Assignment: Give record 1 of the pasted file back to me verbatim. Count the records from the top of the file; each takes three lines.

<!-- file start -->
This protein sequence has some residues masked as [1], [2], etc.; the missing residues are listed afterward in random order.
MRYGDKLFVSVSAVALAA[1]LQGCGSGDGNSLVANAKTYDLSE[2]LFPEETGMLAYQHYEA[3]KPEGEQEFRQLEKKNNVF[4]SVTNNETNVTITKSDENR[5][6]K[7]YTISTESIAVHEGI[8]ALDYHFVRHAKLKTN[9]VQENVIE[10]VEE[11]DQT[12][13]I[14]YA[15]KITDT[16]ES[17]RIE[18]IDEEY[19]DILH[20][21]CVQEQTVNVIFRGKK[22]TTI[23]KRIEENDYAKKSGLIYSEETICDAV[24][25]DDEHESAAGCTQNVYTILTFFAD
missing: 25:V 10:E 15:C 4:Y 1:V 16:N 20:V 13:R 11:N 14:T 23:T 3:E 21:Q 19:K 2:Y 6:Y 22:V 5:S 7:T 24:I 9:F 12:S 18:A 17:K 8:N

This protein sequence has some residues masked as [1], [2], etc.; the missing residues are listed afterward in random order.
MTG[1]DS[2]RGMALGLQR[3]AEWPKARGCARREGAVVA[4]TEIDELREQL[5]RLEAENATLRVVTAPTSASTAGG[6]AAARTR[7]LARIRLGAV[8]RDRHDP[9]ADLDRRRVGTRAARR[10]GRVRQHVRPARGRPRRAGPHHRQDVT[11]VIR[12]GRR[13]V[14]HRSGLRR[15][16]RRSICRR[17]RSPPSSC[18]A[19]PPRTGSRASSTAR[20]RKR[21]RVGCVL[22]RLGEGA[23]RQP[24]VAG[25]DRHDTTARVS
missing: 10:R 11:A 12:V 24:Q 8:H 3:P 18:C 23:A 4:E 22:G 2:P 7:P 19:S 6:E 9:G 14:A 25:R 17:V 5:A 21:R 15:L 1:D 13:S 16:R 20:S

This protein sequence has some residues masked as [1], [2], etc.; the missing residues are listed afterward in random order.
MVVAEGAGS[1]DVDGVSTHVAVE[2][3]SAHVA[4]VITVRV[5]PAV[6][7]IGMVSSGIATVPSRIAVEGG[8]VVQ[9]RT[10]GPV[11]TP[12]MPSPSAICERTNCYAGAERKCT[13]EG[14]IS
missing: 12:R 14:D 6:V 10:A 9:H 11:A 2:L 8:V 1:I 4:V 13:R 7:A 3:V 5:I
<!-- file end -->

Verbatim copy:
This protein sequence has some residues masked as [1], [2], etc.; the missing residues are listed afterward in random order.
MRYGDKLFVSVSAVALAA[1]LQGCGSGDGNSLVANAKTYDLSE[2]LFPEETGMLAYQHYEA[3]KPEGEQEFRQLEKKNNVF[4]SVTNNETNVTITKSDENR[5][6]K[7]YTISTESIAVHEGI[8]ALDYHFVRHAKLKTN[9]VQENVIE[10]VEE[11]DQT[12][13]I[14]YA[15]KITDT[16]ES[17]RIE[18]IDEEY[19]DILH[20][21]CVQEQTVNVIFRGKK[22]TTI[23]KRIEENDYAKKSGLIYSEETICDAV[24][25]DDEHESAAGCTQNVYTILTFFAD
missing: 25:V 10:E 15:C 4:Y 1:V 16:N 20:V 13:R 11:N 14:T 23:T 3:E 21:Q 19:K 2:Y 6:Y 22:V 5:S 7:T 24:I 9:F 12:S 18:A 17:K 8:N